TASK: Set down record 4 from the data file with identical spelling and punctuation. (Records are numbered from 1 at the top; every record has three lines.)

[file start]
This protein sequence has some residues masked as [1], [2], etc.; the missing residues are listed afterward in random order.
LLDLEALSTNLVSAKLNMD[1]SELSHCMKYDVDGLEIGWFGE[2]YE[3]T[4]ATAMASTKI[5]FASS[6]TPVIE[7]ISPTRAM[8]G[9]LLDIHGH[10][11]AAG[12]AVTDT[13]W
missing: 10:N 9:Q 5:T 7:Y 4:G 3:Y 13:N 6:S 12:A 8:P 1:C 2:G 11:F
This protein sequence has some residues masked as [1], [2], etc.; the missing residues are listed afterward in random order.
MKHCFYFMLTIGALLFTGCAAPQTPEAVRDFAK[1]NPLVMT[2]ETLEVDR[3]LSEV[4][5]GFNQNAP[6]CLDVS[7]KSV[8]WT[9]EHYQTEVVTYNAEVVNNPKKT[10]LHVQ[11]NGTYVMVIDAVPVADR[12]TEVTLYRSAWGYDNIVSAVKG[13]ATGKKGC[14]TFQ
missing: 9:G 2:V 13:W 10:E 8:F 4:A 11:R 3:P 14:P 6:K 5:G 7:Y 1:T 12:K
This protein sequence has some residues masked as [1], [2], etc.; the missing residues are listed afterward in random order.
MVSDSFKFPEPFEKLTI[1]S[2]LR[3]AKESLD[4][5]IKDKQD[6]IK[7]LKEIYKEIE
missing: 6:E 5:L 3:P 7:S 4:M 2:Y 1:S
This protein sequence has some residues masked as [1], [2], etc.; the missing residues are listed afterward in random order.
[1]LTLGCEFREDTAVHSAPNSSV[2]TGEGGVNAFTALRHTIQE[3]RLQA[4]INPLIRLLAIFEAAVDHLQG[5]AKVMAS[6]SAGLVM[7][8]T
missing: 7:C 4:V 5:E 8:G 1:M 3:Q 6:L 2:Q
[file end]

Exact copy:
This protein sequence has some residues masked as [1], [2], etc.; the missing residues are listed afterward in random order.
[1]LTLGCEFREDTAVHSAPNSSV[2]TGEGGVNAFTALRHTIQE[3]RLQA[4]INPLIRLLAIFEAAVDHLQG[5]AKVMAS[6]SAGLVM[7][8]T
missing: 7:C 4:V 5:E 8:G 1:M 3:Q 6:L 2:Q